NEW YORK — For more than 20 years, Chael Sonnen prided himself as a mixed martial artist who would “always make the walk.” On Friday, he did so for the final time.
Sonnen, 42, retired in the Bellator MMA cage Friday following a second-round TKO loss to former UFC champion Lyoto Machida. The 205-pound bout co-headlined Bellator 222, which took place inside Madison Square Garden.
The announcement brings Sonnen’s 22-year professional career to an end. The Oregon native, who is also an MMA analyst for ESPN, finishes with a final record of 30-17-1.
“I had a hell of a lot of fun,” Sonnen said in his postfight interview. “I had a good run. I’m walking out. I appreciate the memories, and goodbye.”
Sonnen said he had no thoughts of retirement entering Friday’s bout, telling ESPN’s Ariel Helwani that he “fully expected” to win and had hoped to call out Ryan Bader, who holds Bellator’s heavyweight and light heavyweight titles.
Sonnen said the loss convinced him that he has “used up all my toughness.”
“I’m not as tough as I used to be,” Sonnen said. “I don’t want it as bad as I used to. I used to walk through stuff like this.”
Sonnen, of West Linn, Oregon, has been one of the most popular fighters in MMA for years. He started to earn mainstream notoriety in 2010, thanks to a heated rivalry with all-time great Anderson Silva. Sonnen challenged Silva for UFC’s middleweight championship twice, in 2010 and 2012. He came close to defeating Silva in the first meeting but ultimately lost by triangle armbar in the final round. He lost the rematch by second-round TKO.
Sonnen’s ability to promote, and his willingness to face the best of his generation, turned him into a star. His opponents included heavyweight Fedor Emelianenko; light heavyweights Jon Jones, Quinton “Rampage” Jackson, Wanderlei Silva, Tito Ortiz, Rashad Evans, Mauricio “Shogun” Rua and Forrest Griffin; and middleweights Silva and Michael Bisping.
His final opponent was no exception; Machida (26-8) is one of the most accomplished light heavyweights in the sport’s history. He won the UFC championship in 2009 and was considered one of the best pound-for-pound fighters in the world. Friday’s victory was his 11th career win by knockout.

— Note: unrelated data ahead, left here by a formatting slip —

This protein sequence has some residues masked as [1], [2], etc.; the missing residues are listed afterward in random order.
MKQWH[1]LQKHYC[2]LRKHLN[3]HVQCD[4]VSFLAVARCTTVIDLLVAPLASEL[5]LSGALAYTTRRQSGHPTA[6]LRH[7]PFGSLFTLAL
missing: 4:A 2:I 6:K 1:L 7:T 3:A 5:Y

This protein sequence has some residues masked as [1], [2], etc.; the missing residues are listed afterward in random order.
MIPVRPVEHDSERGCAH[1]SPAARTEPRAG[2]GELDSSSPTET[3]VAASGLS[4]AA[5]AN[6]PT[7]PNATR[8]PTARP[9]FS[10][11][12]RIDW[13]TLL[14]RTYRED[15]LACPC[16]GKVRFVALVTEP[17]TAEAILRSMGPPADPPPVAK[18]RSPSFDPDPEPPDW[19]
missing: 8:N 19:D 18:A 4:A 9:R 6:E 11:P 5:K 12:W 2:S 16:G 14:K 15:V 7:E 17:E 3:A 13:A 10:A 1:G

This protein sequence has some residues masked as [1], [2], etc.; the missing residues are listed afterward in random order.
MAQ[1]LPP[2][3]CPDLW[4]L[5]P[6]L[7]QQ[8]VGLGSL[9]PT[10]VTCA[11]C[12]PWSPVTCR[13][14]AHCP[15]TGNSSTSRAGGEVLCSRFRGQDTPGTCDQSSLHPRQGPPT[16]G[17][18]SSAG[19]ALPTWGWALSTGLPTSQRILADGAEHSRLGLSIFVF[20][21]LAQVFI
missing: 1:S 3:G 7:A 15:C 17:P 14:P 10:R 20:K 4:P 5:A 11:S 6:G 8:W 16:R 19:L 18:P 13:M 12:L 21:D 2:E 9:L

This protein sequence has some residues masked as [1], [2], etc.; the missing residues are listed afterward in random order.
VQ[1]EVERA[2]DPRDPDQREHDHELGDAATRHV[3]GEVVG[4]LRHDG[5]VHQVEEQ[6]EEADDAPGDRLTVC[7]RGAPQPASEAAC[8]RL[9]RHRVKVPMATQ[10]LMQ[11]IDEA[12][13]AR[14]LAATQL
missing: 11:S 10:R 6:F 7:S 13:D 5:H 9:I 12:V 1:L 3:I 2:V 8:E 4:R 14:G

Sonnen attempted to cut off the ring and use his wrestling to control the bout. He managed to punch his way into the clinch on multiple occasions and did score an early takedown, but Machida remained calm and worked back to his feet.
Later in the opening round, Machida, 41, hurt Sonnen with a right kick to the body. As Sonnen continued to look for forward pressure, Machida dropped him with a flying knee to the chin. Sonnen survived the round, but Machida dropped him again, with a similar knee strike, moments into the second frame.
The bout was officially waved off 22 seconds into the round. The win puts Machida in position to potentially challenge for the light heavyweight belt.
A former collegiate wrestler, Sonnen is considered a pioneer in MMA, but his legacy is not a simple one. Following his first loss to Silva in 2010, he tested positive for elevated levels of testosterone. Three years later, UFC pulled him from a scheduled bout against Vitor Belfort because of a second failed drug test. The Nevada State Athletic Commission suspended Sonnen two years for testing positive for multiple banned substances. Sonnen announced his retirement shortly after but returned to the sport in 2017.
Sonnen’s last five bouts all took place in Bellator, where he went 2-3. He was a participant in Bellator’s Heavyweight Grand Prix last year, which led to his bout against Emelianenko. During his career, Sonnen suffered seven losses by knockout.